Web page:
Ceramic workshop with textural tile maker and sculptor, Rhoda Kahler. Stamp it, sculpt it, carve it, keep it decorative or make it functional!
July 25 & 26th, 10am - 4pm
Opportunity to make either two tiles or one tile and one sculpture included in the price. (Tile size approximately: 10”x10”)
Lunch will be served both days during the class, this is included
in the price.
Students do not have to bring any materials but are welcome to bring their own texture materials and/or sketchbook/notebook if they’d like.
This class is great for students that have worked with clay before but beginners are welcome!
Students do have the option to make the second class focused on tiles if they prefer. Students that create more than the two items described above, can purchase additional tickets at the front desk.
Space is limited, registration deadline: July 17th, 2019
Rhoda Kahler’s Biography
Rhoda Kahler is a ceramic artist with a studio in West Chester, Pennsylvania. Her work has been featured internationally, nationally, and regionally in magazines, newspapers and television, including on the Home and Garden Television network (HGTV) and Crave Magazine, among many others. In addition to exhibiting in galleries, Kahler’s large scale handmade tile murals and sculptures appear in public and private collections. Notable commissions include the Delaware Art Museum, West Chester University and the Philadelphia Environmental Film Festival.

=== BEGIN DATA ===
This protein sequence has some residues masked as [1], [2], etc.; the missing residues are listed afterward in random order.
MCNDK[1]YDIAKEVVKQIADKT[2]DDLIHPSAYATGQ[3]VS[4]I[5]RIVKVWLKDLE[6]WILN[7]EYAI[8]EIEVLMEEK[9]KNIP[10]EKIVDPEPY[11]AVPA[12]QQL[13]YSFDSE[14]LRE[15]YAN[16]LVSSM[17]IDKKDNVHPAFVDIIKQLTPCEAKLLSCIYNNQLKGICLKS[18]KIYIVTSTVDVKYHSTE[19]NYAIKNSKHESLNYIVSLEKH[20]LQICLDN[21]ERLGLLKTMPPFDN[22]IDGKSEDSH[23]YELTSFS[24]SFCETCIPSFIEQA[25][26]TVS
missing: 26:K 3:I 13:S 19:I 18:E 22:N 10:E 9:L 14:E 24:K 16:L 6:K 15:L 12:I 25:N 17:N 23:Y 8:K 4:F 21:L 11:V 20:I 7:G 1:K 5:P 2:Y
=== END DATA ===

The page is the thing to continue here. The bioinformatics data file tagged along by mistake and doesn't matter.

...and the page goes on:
Kahler conducts workshops nationally and participates in a wide range of Artist Residencies, some of which include the Philadelphia Museum of Art and Inglis House. Kahler is an adjunct faculty member at West Chester University, where she received her bachelor of fine art degree in 1995. Drawing from nature, much of Kahler’s art bends toward the organic, making use of abstraction and assemblage. There is a tactile intimacy that is translated through the mud between her fingers to her pieces that beg to be touched. Kahler is captivated by surface and in a never ending exploration of the vast textures that can be achieved through clay. The majority of Kahler’s work is cone 6 oxidation however, pit firing techniques and photo lithography were used for the 24/7 Project.